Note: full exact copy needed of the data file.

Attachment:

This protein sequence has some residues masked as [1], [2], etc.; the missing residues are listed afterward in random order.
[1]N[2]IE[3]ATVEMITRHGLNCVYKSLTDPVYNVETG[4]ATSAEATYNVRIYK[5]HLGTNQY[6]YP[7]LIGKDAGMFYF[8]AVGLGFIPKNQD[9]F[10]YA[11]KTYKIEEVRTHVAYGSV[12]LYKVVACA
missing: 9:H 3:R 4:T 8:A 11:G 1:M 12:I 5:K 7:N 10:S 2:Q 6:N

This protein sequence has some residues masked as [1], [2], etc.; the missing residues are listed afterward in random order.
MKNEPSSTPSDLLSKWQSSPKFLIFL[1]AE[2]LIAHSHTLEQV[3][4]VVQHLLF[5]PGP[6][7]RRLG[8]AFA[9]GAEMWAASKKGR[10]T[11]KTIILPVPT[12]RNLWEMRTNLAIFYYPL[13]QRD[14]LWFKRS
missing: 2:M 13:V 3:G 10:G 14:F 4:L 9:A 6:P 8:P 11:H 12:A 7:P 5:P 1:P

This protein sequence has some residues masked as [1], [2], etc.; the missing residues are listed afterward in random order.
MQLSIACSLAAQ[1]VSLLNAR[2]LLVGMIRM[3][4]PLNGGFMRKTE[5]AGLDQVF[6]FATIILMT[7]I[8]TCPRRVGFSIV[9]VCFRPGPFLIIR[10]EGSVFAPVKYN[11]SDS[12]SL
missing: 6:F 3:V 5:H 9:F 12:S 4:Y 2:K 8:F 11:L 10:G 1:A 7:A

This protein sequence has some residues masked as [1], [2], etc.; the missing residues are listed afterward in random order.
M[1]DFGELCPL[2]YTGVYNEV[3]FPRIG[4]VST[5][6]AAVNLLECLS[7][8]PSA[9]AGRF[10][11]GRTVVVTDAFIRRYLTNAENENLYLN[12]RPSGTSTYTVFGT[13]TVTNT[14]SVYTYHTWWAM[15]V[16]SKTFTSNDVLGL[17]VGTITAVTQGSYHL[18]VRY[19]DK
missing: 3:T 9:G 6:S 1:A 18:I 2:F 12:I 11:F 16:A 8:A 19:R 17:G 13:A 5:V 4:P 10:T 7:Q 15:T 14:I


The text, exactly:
This protein sequence has some residues masked as [1], [2], etc.; the missing residues are listed afterward in random order.
[1]N[2]IE[3]ATVEMITRHGLNCVYKSLTDPVYNVETG[4]ATSAEATYNVRIYK[5]HLGTNQY[6]YP[7]LIGKDAGMFYF[8]AVGLGFIPKNQD[9]F[10]YA[11]KTYKIEEVRTHVAYGSV[12]LYKVVACA
missing: 9:H 3:R 4:T 8:A 11:G 1:M 12:I 5:K 7:N 10:S 2:Q 6:N

This protein sequence has some residues masked as [1], [2], etc.; the missing residues are listed afterward in random order.
MKNEPSSTPSDLLSKWQSSPKFLIFL[1]AE[2]LIAHSHTLEQV[3][4]VVQHLLF[5]PGP[6][7]RRLG[8]AFA[9]GAEMWAASKKGR[10]T[11]KTIILPVPT[12]RNLWEMRTNLAIFYYPL[13]QRD[14]LWFKRS
missing: 2:M 13:V 3:G 10:G 14:F 4:L 9:A 6:P 8:P 11:H 12:A 7:P 5:P 1:P

This protein sequence has some residues masked as [1], [2], etc.; the missing residues are listed afterward in random order.
MQLSIACSLAAQ[1]VSLLNAR[2]LLVGMIRM[3][4]PLNGGFMRKTE[5]AGLDQVF[6]FATIILMT[7]I[8]TCPRRVGFSIV[9]VCFRPGPFLIIR[10]EGSVFAPVKYN[11]SDS[12]SL
missing: 6:F 3:V 5:H 9:F 12:S 4:Y 2:K 8:F 11:L 10:G 1:A 7:A

This protein sequence has some residues masked as [1], [2], etc.; the missing residues are listed afterward in random order.
M[1]DFGELCPL[2]YTGVYNEV[3]FPRIG[4]VST[5][6]AAVNLLECLS[7][8]PSA[9]AGRF[10][11]GRTVVVTDAFIRRYLTNAENENLYLN[12]RPSGTSTYTVFGT[13]TVTNT[14]SVYTYHTWWAM[15]V[16]SKTFTSNDVLGL[17]VGTITAVTQGSYHL[18]VRY[19]DK
missing: 3:T 9:G 6:S 1:A 18:I 2:F 12:I 11:F 16:A 8:A 19:R 17:G 13:A 5:V 4:P 10:T 7:Q 15:T 14:I